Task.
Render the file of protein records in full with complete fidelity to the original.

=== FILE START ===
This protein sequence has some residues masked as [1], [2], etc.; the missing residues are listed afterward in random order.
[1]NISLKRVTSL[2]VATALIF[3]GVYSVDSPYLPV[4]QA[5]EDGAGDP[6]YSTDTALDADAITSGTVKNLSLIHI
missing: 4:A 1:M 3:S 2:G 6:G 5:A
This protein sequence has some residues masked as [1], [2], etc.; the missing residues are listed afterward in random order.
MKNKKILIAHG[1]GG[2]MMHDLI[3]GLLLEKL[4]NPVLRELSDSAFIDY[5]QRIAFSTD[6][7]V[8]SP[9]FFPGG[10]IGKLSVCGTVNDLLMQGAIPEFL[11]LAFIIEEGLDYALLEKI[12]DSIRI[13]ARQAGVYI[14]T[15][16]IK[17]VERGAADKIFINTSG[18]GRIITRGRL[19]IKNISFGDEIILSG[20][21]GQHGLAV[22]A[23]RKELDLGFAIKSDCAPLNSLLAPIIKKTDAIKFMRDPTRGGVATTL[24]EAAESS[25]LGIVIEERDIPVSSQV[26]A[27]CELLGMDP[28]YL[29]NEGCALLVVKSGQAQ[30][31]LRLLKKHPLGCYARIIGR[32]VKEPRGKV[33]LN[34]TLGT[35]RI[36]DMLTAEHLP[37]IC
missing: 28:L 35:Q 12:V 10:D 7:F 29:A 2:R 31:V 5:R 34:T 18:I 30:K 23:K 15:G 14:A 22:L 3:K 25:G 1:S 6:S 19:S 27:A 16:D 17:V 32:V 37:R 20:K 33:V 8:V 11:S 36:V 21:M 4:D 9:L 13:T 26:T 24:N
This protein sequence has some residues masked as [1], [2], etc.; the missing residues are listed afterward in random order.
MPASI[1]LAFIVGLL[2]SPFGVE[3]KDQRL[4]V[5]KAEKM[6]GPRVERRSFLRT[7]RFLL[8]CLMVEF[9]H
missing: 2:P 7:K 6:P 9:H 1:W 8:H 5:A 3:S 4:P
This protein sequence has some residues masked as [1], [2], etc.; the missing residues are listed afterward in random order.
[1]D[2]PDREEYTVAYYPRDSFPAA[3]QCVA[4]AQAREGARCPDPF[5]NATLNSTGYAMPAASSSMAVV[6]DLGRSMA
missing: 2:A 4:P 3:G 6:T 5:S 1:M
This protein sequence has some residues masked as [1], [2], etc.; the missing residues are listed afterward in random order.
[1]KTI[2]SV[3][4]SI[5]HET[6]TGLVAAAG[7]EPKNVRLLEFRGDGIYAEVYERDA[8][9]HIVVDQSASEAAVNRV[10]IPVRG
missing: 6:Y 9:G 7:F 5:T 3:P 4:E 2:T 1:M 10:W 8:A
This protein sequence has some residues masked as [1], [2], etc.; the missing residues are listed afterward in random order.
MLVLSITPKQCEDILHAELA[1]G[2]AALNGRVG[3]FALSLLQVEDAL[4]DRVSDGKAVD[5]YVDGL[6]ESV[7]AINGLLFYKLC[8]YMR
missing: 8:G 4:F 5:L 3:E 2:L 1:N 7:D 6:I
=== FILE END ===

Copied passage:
This protein sequence has some residues masked as [1], [2], etc.; the missing residues are listed afterward in random order.
[1]NISLKRVTSL[2]VATALIF[3]GVYSVDSPYLPV[4]QA[5]EDGAGDP[6]YSTDTALDADAITSGTVKNLSLIHI
missing: 4:A 1:M 3:S 2:G 6:G 5:A
This protein sequence has some residues masked as [1], [2], etc.; the missing residues are listed afterward in random order.
MKNKKILIAHG[1]GG[2]MMHDLI[3]GLLLEKL[4]NPVLRELSDSAFIDY[5]QRIAFSTD[6][7]V[8]SP[9]FFPGG[10]IGKLSVCGTVNDLLMQGAIPEFL[11]LAFIIEEGLDYALLEKI[12]DSIRI[13]ARQAGVYI[14]T[15][16]IK[17]VERGAADKIFINTSG[18]GRIITRGRL[19]IKNISFGDEIILSG[20][21]GQHGLAV[22]A[23]RKELDLGFAIKSDCAPLNSLLAPIIKKTDAIKFMRDPTRGGVATTL[24]EAAESS[25]LGIVIEERDIPVSSQV[26]A[27]CELLGMDP[28]YL[29]NEGCALLVVKSGQAQ[30][31]LRLLKKHPLGCYARIIGR[32]VKEPRGKV[33]LN[34]TLGT[35]RI[36]DMLTAEHLP[37]IC
missing: 28:L 35:Q 12:V 10:D 7:F 29:A 2:R 31:V 5:R 34:T 18:I 30:K 23:K 15:G 14:A 22:L 3:K 25:G 1:S 6:S 19:S 27:A 16:D 17:V 32:V 37:R 20:K 33:V 8:V 11:S 36:V 21:M 4:D 9:L 13:T 26:T 24:N
This protein sequence has some residues masked as [1], [2], etc.; the missing residues are listed afterward in random order.
MPASI[1]LAFIVGLL[2]SPFGVE[3]KDQRL[4]V[5]KAEKM[6]GPRVERRSFLRT[7]RFLL[8]CLMVEF[9]H
missing: 2:P 7:K 6:P 9:H 1:W 8:H 5:A 3:S 4:P
This protein sequence has some residues masked as [1], [2], etc.; the missing residues are listed afterward in random order.
[1]D[2]PDREEYTVAYYPRDSFPAA[3]QCVA[4]AQAREGARCPDPF[5]NATLNSTGYAMPAASSSMAVV[6]DLGRSMA
missing: 2:A 4:P 3:G 6:T 5:S 1:M
This protein sequence has some residues masked as [1], [2], etc.; the missing residues are listed afterward in random order.
[1]KTI[2]SV[3][4]SI[5]HET[6]TGLVAAAG[7]EPKNVRLLEFRGDGIYAEVYERDA[8][9]HIVVDQSASEAAVNRV[10]IPVRG
missing: 6:Y 9:G 7:F 5:T 3:P 4:E 2:T 1:M 10:W 8:A
This protein sequence has some residues masked as [1], [2], etc.; the missing residues are listed afterward in random order.
MLVLSITPKQCEDILHAELA[1]G[2]AALNGRVG[3]FALSLLQVEDAL[4]DRVSDGKAVD[5]YVDGL[6]ESV[7]AINGLLFYKLC[8]YMR
missing: 8:G 4:F 5:L 3:E 2:L 1:N 7:D 6:I